The largest freshwater lake in the Philippinesis on the spotlight as the Baggerwerken Decloedt en Zoon (BDC), a Belgian firm offering maintenance dredging, port construction and development, and land reclamation had filed a case against the Philippine Government before the Washington, D.C.-based International Centre for Settlement of Investment Disputes. What’s the reason? President Benigno C. Aquino III had cancelled the P18.7 billion dredging project, entered into by the former administration of Mrs. Gloria Macapagal-Arroyo.
According to the Save Laguna Lake Movement (SLLM), the dredging project is not meant to rehabilitate the 90,000-hectare lake but to pave way into its “privatization.” Conveners of the group, mostly fisherfolk leaders and environmentalists, insist that the project is aimed to attract foreign and local firms to put their money on the lake. In other words, the project makes the lake “for sale” for capitalists.
There are two issues to discuss here: (1) the irregularity of the contract between the Government of the Republic of the Philippines (GPH) as represented by Department of Environment and Natural Resources (DENR), if this author is not mistaken; and (2) the long-term effect of the project if it would push through.
The Laguna Lake is the source of livelihood of more or less half-a-million fishermen from Laguna, Rizal and some from Metro Manila. It is the home for certain types of prawns, 23 species of freshwater fish, and about 10 saltwater ones. However, the industries and some farm facilities surrounding the lake had polluted the waters, making it prone to massive fish kills. As we can see, capitalism kills the environment. But that’s another issue.
Going back to the issue of the dredging project, the Pambansang Lakas ng Kilusang Mamamalakaya ng Pilipinas (Pamalakaya), one of the largest alliances of fisherfolks’ organizations in thePhilippinesclaimed that the Belgian Government has no knowledge about the contract between the GPH and the BDC, that the project is not a part of its overseas development assistance (ODA).
In addition to this, the Belgian dredging firm, Jan De Nul said that the contract is anomalous since it was awarded to the rival BDC without public bidding. Jan De Nul was one of the companies vying for the project but eventually lose bid since the contract was awarded to BDC. This, according to Jan De Nul the Philippines’ Department of Environment and Natural Resources (DENR) had violated the Republic Act No. 9184 or the Government Procurement Law by rewarding the BDC the project.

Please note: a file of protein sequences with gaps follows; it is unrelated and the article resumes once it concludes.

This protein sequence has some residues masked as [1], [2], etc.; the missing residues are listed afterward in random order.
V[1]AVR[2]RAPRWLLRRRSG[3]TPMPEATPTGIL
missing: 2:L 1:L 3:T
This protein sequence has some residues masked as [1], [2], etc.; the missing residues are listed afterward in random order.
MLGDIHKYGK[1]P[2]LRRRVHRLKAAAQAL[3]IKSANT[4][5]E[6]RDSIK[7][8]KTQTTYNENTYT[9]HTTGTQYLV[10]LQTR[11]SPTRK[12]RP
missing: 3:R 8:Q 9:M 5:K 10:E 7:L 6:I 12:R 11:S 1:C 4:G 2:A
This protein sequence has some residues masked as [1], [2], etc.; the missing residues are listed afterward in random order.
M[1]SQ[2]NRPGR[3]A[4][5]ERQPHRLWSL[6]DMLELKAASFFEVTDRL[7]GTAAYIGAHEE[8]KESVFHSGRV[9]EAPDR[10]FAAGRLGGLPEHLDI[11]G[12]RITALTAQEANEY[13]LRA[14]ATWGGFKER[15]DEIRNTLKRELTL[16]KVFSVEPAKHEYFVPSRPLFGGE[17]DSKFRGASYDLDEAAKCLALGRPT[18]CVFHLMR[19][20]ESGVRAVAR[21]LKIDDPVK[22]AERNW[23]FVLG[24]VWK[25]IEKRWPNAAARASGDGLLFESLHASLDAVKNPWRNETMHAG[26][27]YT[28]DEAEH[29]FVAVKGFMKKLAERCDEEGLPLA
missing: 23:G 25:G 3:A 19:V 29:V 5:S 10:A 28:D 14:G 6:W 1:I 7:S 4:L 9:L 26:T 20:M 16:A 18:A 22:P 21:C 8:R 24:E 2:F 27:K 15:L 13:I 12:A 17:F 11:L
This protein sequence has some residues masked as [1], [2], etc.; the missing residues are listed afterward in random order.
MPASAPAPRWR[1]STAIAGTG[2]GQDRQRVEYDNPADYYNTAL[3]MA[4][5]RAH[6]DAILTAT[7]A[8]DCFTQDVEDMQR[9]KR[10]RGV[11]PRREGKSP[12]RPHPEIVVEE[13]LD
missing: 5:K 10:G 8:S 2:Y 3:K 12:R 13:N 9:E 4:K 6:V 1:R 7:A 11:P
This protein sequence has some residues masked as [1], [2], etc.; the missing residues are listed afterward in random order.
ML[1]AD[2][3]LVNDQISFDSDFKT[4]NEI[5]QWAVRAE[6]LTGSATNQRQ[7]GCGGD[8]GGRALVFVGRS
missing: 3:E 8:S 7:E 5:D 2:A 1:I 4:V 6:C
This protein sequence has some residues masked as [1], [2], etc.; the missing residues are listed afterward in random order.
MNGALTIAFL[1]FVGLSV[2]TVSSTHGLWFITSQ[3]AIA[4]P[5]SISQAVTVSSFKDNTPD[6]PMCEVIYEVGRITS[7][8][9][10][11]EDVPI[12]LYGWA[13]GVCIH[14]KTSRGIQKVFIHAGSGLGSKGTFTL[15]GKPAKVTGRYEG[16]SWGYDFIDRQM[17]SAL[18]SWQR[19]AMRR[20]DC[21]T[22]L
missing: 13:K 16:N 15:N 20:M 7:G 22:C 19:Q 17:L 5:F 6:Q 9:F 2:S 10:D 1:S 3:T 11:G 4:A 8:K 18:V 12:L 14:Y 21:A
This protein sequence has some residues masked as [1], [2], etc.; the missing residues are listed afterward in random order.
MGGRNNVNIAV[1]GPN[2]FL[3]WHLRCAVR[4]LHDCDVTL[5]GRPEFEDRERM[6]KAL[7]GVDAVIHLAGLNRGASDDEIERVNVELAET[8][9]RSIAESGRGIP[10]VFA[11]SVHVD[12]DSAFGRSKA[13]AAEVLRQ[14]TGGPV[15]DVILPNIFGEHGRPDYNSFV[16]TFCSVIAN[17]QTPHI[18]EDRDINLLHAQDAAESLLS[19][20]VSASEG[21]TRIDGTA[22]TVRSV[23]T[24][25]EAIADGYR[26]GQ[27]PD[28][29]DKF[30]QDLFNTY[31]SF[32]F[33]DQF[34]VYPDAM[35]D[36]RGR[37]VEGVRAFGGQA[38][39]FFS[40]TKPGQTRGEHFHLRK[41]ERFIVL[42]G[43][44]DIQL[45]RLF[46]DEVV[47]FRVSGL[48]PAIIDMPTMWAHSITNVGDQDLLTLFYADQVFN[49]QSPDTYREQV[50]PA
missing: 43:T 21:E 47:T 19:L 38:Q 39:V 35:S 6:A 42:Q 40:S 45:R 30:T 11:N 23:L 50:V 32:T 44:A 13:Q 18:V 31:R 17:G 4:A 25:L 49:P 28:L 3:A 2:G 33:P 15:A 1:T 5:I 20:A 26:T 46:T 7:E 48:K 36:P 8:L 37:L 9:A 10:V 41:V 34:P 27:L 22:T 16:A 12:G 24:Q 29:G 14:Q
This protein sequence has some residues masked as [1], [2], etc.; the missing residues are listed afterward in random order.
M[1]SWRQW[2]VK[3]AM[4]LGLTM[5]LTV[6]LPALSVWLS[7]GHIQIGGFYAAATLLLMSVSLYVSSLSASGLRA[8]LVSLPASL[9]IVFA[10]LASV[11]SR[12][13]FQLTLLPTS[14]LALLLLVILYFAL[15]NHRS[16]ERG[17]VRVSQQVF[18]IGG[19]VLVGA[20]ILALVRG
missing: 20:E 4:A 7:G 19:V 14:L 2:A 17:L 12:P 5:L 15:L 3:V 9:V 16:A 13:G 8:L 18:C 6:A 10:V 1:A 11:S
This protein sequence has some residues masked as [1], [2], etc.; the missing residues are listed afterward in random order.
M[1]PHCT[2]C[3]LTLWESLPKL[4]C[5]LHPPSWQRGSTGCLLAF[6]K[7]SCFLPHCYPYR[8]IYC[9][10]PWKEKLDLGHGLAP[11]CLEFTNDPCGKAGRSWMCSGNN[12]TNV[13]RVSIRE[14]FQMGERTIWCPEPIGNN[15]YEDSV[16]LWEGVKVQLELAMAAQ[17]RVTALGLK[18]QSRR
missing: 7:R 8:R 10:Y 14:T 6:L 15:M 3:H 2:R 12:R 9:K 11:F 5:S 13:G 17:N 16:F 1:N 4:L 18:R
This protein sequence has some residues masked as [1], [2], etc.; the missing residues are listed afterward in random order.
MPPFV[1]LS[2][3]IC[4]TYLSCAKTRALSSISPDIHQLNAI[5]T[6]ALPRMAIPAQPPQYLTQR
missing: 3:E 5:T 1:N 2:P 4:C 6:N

If this is true, the project must not push through; and fortunately, it is not as President Aquino had cancelled the onerous contract last 05 December 2010. However, the BDC had had a case filed against the GPH and asking the World Bank-created ICSID to force thePhilippinesto pay them P4 billion (US$ 92,438,527.47) for damages due to the cancellation of the contract.
This is baloney. Why thePhilippinesshould pay them if the contract is onerous, not to mention, detrimental to the lake’s overall health and will rob the 500,000 fisherfolks their livelihood? While the primary movers of the project say that it would be for “development,” or for economic growth of communities around the lake, but we think it’s otherwise.
Development should be sustainable, says the United Nations Development Programme (UNDP). The Bruntland report in 1987 had given a clear cut definition of sustainable development:
“Sustainable development is development that meets the needs of the present without compromising the ability of future generations to meet their own needs.”
Now, if the Laguna Lake will be severely damaged due to the dredging project being pushed by the BDC, can it be called “sustainable development”? Moreover, the groups opposing the project is firm on their stance that the project is but the key to open the door for the lake’s privatization or the complete sale of the 90,000+ hectare lake to corporations. Would you call that sustainable development, too?
Development should satisfy the needs and aspirations of the entire human race, not of the few.
The UN insists that development should involve a “progressive transformation of economy and society.” However, in the case of the shelvedLagunaLakedredging project, it is regressive since the health of the lake will be affected. A dead lake cannot provide livelihood to people; and a people without livelihood is dead people.
Meanwhile, while the Benigno C. Aquino III government had shelved the project, they came up with more grandiose ones.
Allegedly, Malacañang has asked for P400 billion ($9,227,220,624.67) to fund the 54 “development project” for theLagunaLake. Impressive! The chief executive “shelved” the project of the previous administration in order to push for his “own” development projects for the lake. Kahanga-hanga talaga!
The groups who are against the projects said that aside from displacing some 3.9 million people, the pending projects would also reclaims some 5,000 hectares of the lake to be transformed into commercial and industrial centers. Another brilliant idea! The current administration is now bringing the polluters and the environment-assassins to the very bosom of the lake! How brilliant! How eco-friendly!
Just to clarify: We are not against development and we are definitely not, anti-State.
What we say here is that development should not be “massacring” the livelihood of the people and the ecosystems. It should be “sustainable.” Yes, the output of the aforementioned projects could be beneficial today, but how about the years to come?
Perhaps, as an economist, President Aquino should be a visionary. He should consider the “future” not only now. As the popular quote from Anna Manalastas of the 100 Days to Heaven: “Kuha mo?!”